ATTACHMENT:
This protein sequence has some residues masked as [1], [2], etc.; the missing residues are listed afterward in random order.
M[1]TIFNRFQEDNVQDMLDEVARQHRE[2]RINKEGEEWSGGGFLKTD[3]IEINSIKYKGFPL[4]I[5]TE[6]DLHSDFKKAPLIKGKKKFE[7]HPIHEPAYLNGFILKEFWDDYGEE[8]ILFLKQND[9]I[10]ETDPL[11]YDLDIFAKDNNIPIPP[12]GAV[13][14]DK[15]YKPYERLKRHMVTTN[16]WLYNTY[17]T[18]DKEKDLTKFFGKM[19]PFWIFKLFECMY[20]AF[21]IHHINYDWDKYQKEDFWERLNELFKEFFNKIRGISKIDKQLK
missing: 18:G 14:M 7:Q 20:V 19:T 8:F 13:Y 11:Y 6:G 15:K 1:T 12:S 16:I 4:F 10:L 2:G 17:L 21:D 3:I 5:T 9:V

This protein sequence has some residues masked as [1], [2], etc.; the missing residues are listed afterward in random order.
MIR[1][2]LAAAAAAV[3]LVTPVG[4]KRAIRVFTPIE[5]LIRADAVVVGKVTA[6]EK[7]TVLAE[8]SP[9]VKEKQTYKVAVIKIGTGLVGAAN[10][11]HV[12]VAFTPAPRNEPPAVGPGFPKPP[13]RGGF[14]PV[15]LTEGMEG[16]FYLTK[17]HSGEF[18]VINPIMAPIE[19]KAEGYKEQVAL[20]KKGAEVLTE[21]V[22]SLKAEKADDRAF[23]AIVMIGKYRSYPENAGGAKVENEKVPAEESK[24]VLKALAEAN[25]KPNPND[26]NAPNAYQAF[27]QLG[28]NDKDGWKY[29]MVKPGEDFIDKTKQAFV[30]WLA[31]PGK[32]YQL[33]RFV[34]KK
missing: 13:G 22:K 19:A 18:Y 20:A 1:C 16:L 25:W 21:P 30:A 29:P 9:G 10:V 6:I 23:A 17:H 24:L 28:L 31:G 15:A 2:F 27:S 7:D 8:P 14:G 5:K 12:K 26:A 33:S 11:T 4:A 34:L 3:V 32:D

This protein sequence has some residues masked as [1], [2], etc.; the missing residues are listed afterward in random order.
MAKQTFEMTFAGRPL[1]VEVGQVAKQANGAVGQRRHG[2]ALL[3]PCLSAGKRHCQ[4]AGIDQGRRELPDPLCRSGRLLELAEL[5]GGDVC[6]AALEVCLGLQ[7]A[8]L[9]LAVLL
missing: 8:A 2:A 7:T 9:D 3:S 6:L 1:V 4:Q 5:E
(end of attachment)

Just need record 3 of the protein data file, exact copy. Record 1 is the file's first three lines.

This protein sequence has some residues masked as [1], [2], etc.; the missing residues are listed afterward in random order.
MAKQTFEMTFAGRPL[1]VEVGQVAKQANGAVGQRRHG[2]ALL[3]PCLSAGKRHCQ[4]AGIDQGRRELPDPLCRSGRLLELAEL[5]GGDVC[6]AALEVCLGLQ[7]A[8]L[9]LAVLL
missing: 8:A 2:A 7:T 9:D 3:S 6:L 1:V 4:Q 5:E